Chambers's miscellany of instructive & entertaining tracts, Bind 13

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Side 21 - Now by the lips of those ye love, fair gentlemen of France, Charge for the golden lilies now — upon them with the lance! A thousand spurs are striking deep, a thousand spears in rest, A thousand knights are pressing close behind the snow-white crest; And in they burst, and on they rushed, while, like a guiding star, Amidst the thickest carnage blazed the helmet of Navarre.
Side 3 - Blow up the fire, my maidens! Bring water from the well! For a' my house shall feast this night, Since my three sons are well.
Side 22 - D'Aumale hath cried for quarter. The Flemish count is slain. Their ranks are breaking like thin clouds before a Biscay gale ; The field is heaped with bleeding steeds, and flags, and cloven mail. And then we thought on vengeance, and, all along our van, " Remember St. Bartholomew," was passed from man to man. But out spake gentle Henry, " No Frenchman is my foe : Down, down, with every foreigner, but let your brethren go.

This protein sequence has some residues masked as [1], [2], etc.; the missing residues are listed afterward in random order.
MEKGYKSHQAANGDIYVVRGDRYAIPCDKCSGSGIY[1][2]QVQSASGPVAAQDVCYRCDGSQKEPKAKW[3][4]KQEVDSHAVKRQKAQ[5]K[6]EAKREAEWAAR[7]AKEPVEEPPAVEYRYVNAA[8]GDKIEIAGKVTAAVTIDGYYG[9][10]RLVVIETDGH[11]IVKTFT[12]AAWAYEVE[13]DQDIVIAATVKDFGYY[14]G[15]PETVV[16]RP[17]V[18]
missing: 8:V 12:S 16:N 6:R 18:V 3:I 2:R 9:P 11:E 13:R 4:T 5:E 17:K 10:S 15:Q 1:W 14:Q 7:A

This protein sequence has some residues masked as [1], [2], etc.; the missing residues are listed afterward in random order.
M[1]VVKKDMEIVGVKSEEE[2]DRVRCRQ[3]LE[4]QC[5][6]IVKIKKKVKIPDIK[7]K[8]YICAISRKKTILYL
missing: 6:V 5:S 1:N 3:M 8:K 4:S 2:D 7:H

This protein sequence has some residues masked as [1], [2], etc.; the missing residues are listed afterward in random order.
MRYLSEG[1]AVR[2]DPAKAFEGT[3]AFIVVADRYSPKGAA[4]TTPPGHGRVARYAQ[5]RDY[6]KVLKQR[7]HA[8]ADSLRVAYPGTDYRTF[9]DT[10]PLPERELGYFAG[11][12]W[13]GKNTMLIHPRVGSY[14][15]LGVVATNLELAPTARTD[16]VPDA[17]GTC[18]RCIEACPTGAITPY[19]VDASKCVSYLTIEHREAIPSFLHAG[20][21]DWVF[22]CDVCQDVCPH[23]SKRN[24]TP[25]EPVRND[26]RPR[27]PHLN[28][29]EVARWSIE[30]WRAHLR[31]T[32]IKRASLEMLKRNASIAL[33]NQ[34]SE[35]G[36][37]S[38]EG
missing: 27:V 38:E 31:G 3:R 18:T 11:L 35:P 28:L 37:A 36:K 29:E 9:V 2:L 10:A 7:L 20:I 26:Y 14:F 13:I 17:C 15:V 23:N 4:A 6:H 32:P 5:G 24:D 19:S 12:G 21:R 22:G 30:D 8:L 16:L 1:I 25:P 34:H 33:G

Side 27 - ... grown cauld to me. When we came in by Glasgow town We were a comely sight to see : My Love was clad in the black velvet, And I mysell in cramasie. But had I wist, before I kist...
Side 3 - Up then crew the red, red cock, And up and crew the gray; The eldest to the youngest said,
Side 21 - And if my standard-bearer fall, as fall full well...
Side 20 - Full fifteen stane o' Spanish iron, They hae laid a' right sair on me ; Wi' locks and keys I am fast bound Into this dungeon dark and dreirie.
Side 2 - Wi ae lock o his gowden hair We'll theek our nest when it grows bare. "Mony a one for him makes mane, But nane sail ken where he is gane; Oer his white banes when they are bare, The wind sail blaw for evermair.

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